Chevrolet has been on a roll lately with products as diverse as the Corvette and Impala. But its also lobbed a few duds, including the midsize Malibu sedan it launched three years ago. Demand has lagged well behind expectations despite an “emergency refresh” made barely a year after its introduction.
But the maker looks to be on a much better track with the 2016 Chevrolet Malibu making its debut at the New York International Auto Show this week. More stylish, better equipped and more fuel-efficient – with the hybrid version coming later this year that will exceed 45 mpg, said Chevy execs at the New York Auto Show earlier today – the new sedan will nonetheless face a challenging task in a segment crowded with 17 other competitors.
“It’s been difficult to win in this segment,” acknowledged Steve Majoros, Chevy’s passenger car marketing director, during a preview of the 2016 Malibu. But the maker really has no choice in one of the largest segments of the U.S. market which means, “We have to get people to fundamentally think differently about this brand.”
To get there, design chief John Cafaro suggested “We’re changing the personality of Chevy design.”
(New Malibu faces new Kia Optima and plenty of other new entries debuting at 2015 NY Auto Show. Click Here for more.)
That’s readily apparent with the new look of the 2016 Malibu. It adopts a much more coupe-like design that is clearly influenced by the bigger Impala sedan. The nose also picks up some cues from the latest version of the Chevrolet Camaro, with the large, lower grille and more slit-like headlamps. It also gets dual-element LED taillamps.
The new 2016 model is taller, with a new 6-window greenhouse and a steeper rake to the grille.
The goal, according to Cafaro, was to give the new model a “younger, more youthful spirit.”
Though it’s only been a few years since the last major remake of the Malibu, Chevrolet decided to not settle for a midlife update, opting for a complete makeover to address the numerous complaints about the Malibu.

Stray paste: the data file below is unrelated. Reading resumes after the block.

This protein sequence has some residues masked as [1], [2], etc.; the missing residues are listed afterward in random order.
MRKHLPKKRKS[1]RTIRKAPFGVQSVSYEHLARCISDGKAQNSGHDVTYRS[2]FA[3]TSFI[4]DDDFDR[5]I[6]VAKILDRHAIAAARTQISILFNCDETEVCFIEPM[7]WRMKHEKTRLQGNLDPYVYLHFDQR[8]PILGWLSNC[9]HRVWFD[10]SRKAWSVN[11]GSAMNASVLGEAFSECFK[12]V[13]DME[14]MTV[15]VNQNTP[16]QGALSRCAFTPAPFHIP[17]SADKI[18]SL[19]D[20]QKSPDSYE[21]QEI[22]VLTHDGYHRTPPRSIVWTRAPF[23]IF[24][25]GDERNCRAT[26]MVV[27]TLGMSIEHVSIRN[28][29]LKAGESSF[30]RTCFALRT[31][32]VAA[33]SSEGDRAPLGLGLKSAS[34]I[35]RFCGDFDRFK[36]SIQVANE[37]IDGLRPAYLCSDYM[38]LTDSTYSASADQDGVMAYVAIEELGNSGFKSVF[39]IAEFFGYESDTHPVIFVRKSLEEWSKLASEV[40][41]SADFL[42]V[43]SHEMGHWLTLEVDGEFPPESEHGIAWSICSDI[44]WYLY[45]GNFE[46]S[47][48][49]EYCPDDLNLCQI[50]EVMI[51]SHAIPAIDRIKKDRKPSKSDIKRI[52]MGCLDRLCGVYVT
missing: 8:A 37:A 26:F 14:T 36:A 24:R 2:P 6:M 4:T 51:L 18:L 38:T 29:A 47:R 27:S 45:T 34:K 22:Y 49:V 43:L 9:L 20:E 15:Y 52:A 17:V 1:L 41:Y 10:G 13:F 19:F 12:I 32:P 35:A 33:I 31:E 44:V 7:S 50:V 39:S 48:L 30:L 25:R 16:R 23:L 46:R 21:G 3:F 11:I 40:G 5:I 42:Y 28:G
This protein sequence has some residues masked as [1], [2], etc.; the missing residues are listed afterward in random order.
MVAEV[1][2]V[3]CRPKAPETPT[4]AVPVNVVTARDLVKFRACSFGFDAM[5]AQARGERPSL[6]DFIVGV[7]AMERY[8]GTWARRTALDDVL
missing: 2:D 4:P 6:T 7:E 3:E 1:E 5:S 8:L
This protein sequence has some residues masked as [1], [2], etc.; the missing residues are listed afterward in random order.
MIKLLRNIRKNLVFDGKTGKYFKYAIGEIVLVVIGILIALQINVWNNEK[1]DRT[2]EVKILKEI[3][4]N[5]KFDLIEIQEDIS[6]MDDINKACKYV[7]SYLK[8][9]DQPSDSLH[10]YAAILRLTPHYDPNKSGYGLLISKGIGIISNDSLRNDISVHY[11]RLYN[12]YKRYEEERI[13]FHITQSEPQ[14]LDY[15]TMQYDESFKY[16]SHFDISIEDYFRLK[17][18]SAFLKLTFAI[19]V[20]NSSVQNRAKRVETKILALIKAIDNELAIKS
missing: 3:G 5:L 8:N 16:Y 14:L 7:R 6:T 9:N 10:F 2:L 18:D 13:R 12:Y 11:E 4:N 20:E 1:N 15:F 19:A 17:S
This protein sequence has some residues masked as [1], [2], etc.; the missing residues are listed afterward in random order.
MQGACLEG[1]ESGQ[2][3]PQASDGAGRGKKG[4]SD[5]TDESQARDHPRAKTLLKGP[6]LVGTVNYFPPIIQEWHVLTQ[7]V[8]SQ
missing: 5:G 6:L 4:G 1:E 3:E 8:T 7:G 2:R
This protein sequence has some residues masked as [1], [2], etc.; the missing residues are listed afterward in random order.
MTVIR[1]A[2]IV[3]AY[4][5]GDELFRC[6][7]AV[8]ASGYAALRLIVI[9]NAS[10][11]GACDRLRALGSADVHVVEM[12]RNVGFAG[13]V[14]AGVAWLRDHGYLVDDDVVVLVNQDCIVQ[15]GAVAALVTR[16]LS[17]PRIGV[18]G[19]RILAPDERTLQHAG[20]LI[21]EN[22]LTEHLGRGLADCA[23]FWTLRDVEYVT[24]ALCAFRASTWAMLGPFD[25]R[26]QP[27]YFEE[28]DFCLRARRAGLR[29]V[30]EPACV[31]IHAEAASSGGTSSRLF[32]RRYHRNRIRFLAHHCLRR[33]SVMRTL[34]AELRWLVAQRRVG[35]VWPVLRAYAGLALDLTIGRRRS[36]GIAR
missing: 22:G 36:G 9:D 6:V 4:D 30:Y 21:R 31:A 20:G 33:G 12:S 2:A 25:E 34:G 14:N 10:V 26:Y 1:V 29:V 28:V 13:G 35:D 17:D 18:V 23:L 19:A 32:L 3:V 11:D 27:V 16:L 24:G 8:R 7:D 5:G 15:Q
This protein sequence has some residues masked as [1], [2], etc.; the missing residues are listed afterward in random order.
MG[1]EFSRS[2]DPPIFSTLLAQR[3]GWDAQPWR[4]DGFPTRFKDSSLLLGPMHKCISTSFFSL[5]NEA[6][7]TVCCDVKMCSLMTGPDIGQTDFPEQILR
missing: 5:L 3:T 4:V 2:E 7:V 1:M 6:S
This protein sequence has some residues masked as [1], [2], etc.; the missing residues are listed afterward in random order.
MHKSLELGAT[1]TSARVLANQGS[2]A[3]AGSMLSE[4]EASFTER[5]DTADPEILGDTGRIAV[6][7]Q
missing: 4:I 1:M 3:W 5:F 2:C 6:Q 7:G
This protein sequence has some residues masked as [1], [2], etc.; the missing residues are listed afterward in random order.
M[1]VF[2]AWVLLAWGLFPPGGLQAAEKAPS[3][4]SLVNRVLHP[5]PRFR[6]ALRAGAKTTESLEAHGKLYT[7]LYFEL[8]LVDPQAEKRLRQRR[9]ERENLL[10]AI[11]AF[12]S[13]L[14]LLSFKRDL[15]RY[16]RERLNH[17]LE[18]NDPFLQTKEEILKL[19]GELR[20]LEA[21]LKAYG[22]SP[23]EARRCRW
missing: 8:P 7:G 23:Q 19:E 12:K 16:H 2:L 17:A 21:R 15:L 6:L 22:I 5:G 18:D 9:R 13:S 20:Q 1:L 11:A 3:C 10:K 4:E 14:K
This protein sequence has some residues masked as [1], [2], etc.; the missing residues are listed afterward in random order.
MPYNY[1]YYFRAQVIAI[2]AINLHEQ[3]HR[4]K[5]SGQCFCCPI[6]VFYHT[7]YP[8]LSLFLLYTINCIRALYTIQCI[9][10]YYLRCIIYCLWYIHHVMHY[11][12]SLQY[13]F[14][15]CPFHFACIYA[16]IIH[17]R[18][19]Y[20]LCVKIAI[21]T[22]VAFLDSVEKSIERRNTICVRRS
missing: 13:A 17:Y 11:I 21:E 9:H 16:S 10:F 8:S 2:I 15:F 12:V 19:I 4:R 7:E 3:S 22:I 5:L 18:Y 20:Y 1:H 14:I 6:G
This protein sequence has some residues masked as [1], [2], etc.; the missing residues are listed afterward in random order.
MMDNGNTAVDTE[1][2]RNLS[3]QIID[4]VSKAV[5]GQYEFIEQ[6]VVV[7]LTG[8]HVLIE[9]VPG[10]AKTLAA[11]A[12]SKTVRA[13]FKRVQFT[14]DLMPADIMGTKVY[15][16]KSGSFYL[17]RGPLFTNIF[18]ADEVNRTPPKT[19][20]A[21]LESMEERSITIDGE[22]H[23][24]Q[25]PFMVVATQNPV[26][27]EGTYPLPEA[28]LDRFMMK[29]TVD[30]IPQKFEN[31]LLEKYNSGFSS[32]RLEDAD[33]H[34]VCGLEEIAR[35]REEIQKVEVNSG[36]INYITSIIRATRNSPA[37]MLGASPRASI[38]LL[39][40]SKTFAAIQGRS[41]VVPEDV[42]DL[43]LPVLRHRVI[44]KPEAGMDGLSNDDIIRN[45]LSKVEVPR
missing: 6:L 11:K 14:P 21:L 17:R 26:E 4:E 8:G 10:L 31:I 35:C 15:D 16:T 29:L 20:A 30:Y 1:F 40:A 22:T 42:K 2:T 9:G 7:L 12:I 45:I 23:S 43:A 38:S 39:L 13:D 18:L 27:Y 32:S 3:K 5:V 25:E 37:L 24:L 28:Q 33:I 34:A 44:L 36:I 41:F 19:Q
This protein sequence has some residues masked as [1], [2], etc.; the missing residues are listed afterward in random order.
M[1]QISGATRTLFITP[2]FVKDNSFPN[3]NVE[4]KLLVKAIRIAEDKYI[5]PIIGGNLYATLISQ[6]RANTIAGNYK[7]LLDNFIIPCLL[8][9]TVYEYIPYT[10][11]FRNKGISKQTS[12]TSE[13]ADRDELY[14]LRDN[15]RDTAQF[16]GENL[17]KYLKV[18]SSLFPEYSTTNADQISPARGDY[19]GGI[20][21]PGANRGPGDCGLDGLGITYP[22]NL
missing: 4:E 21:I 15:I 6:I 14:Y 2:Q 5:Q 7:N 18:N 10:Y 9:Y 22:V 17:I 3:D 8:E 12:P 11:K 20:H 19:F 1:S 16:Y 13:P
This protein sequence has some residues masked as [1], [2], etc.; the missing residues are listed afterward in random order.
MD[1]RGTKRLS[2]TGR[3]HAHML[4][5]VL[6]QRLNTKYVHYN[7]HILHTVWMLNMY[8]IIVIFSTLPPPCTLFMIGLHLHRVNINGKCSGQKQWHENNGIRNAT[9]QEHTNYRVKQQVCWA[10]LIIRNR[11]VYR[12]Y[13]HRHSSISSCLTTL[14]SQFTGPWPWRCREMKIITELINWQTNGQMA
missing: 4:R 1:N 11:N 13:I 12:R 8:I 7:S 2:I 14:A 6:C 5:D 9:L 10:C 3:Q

The new model starts off with the Epsilon II architecture, itself an update of the platform used for the larger – and well-reviewed – Chevy Impala. The 4-inch longer wheelbase immediately addresses one key concern: adding extra room to the previously cramped back seat, stressed Chief Engineer Jesse Ortega.
The new platform also has helped Chevy shave about 300 pounds off the Malibu’s mass, despite the added length.
“Get the proportions right and the rest will follow, suggested Ortega.
For 2016, the new Malibu will offer buyers a choice of three different engines. The base powertrain is a 1.5-liter turbo package making 160-horsepower and 184 pound-feet of torque. With its six-speed automatic and standard Stop-Start technology, it will deliver an estimated 27 mpg City, 37 Highway and 31 Combined. There’s also a more powerful 2.0-liter turbo turning out 250-hp and 258 lb-ft. With the first front-wheel-drive application of General Motors’ new 8-speed automatic, it comes in at 22 City, 32 Highway and 26 Combined.
The other option is the new hybrid. The basics of the system, according to Ortega, were “borrowed from the (Chevrolet) Volt,” though the Malibu is a standard hybrid, not a plug-in. It pairs a 1,8-liter gas engine with an electric motor drawing power from a 1.5 kilowatt-hour lithium-ion battery. The combined driveline makes a peak 182-hp and delivers 48 mpg, said the chief engineer.
(Click Here for more on the 2016 Chevrolet Malibu Hybrid package.)
The 2016 Malibu will add nine new safety features, including front pedestrian collision alert, Lane-Keeping Assist and Rear Cross-Traffic Alert.
It also includes an assortment of teen driving features, including the ability for parents to limit the top speed and even have the radio shut off if the driver doesn’t buckle up.
Meanwhile, the 2016 Malibu will add a number of new connectivity features, such as a 4g LTE WiFi hotspot and wireless smartphone charging.
(Toyota hopes to boost demand for anti-collision system with new, low-priced package. Click Here for the story.)
Admitting Chevy has to get the market to re-think the Malibu, marketing chief Majoros confided that there was “a lot of debate about whether we should call this a Malibu.” In the end, the marketing team felt there was “a lot of equity” left in the name.
They also felt more upbeat because of the recent “quality tailwinds” the sedan has been picking up. Among other things, it was named most dependable midsize sedan in one J.D. Power survey and was the highest-ranked midsize model in the closely followed Power Initial Quality Survey.
Nonetheless, there will be “hand-to-hand combat” in the crowded midsize market, cautioned Majoros. But this time, Chevy feels it is going into battle with a better weapon.